Another strategy is to show them how many people have checked out their properties for example on Realtor.com or other website where you can measure the activity on a weekly basis. If people are looking and they still don't have any offer - hence price is probably too high.
I find that a lot of Realtors are agreeing to list homes at price points where they are unlikely to sell. Once you set the ceiling, it is a lot harder to bring the price down to market.
I'd put it like this: "There's a one-day price, a one-week price, a one-month price, a one-year price, and a one-decade price. Where do you want your price to be?"
There are houses in my market which have an "infinite time" price. That is, not inthe forseeable future.
After all, the prices of 2006 were part of a muti-trillion dollar, worldwide Ponzi scheme and not real, anyway.
One of the things that may be necessary is a complete evaluation of the market. Tracking absorption rate (new listings, current inventory against sales) by price range is a great visual for sellers. If you have a 25- month supply of inventory in the price point they are current ly in and there is a 6 month supply in the price point right below them, it could be compelling enough for them to make the reduction. Also, if you have some type of email subscription service that sends new listings, and reduced listings in your market, it may be more real to them to see that their comps are moving below them. This is a easy way to deliver the hard news that they need to reduce. I would also follow the original comps you gave them, as they most likely, have been reduced. Hope this helps. Melissa Riley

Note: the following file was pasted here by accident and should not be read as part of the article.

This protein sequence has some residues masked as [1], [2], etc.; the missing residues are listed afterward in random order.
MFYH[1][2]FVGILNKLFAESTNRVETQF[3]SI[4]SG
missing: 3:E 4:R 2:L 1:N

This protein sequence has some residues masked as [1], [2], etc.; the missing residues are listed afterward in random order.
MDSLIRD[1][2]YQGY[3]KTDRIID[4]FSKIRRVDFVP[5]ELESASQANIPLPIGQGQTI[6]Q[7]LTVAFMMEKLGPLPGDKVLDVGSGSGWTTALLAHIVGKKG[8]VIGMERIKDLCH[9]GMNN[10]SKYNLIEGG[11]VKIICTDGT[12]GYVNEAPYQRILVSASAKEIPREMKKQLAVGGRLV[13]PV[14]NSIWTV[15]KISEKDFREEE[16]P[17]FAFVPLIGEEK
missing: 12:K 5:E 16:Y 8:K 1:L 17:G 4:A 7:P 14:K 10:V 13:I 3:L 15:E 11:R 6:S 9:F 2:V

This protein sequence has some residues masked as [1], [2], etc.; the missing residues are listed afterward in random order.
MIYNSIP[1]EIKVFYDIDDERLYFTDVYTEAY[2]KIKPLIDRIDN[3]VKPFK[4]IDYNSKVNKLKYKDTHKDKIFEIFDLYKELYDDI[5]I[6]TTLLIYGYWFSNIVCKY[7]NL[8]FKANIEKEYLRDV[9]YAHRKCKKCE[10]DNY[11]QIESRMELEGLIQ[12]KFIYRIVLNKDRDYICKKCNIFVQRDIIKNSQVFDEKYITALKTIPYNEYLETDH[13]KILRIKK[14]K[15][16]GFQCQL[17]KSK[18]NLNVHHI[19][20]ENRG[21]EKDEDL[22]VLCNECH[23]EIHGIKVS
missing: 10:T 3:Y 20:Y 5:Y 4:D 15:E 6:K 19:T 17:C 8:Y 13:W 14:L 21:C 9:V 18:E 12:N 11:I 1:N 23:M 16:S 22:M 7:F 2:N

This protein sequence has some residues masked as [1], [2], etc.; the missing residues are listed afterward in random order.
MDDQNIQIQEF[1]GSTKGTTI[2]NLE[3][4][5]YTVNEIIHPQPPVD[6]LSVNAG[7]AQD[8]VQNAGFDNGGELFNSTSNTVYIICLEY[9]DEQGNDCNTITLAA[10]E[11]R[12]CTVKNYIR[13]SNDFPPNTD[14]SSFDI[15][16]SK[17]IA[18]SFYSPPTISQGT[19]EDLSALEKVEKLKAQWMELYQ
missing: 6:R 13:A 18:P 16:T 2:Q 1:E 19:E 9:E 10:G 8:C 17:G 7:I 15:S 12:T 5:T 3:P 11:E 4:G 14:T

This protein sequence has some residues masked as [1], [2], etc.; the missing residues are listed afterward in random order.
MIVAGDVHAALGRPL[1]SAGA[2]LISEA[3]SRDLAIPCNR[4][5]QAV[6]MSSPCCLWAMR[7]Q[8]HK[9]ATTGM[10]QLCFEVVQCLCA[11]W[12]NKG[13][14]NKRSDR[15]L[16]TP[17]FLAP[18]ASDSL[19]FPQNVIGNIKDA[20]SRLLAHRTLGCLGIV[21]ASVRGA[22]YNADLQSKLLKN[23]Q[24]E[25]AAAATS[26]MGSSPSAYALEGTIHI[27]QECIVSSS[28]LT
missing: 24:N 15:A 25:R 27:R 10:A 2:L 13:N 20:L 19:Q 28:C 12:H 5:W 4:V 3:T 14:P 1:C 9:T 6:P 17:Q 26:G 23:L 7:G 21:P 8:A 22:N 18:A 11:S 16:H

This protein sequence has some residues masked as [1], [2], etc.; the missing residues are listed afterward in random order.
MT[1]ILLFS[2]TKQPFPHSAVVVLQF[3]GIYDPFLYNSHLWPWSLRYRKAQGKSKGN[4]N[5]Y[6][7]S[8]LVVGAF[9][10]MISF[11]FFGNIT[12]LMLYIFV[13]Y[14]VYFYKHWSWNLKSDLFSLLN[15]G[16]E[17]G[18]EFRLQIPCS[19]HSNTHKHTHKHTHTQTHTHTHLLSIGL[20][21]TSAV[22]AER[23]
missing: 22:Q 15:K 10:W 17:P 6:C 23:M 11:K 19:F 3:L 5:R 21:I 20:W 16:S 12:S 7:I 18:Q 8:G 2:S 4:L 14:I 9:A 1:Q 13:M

I have to agree with Jessica, Gary Kellers new book SHIFT "How Top Real Estate Agents Tackle Tough Timesâ€ has a lot of useful information. I saw him recently at a seminar in Waltham, Massachusetts and I must say it was worth taking the day off.
Anytime you want to borrow that book, please call or email me. Hope you and Colleen are doing great!
Keller Williams Realty
Contact me anytime.
Keller Williams, Conroe, TX
In these cases, Realtor need to discuss alternatives with sellers. It is now sometimes possible for them to re-negotiate their loan down to a very low percentage rate ( I have heard as low as 3%) and possible interest only payments for a number of years. This is helpful in case they really do want to stay in the house and could do so if the payment was reasonable. Granted, this is not going to be profitable for the Realtor -- but be assured that "sellers" we have worked with are someday going to be future customers who know that we will leave no stone unturned to assist them with their best interests as the priority.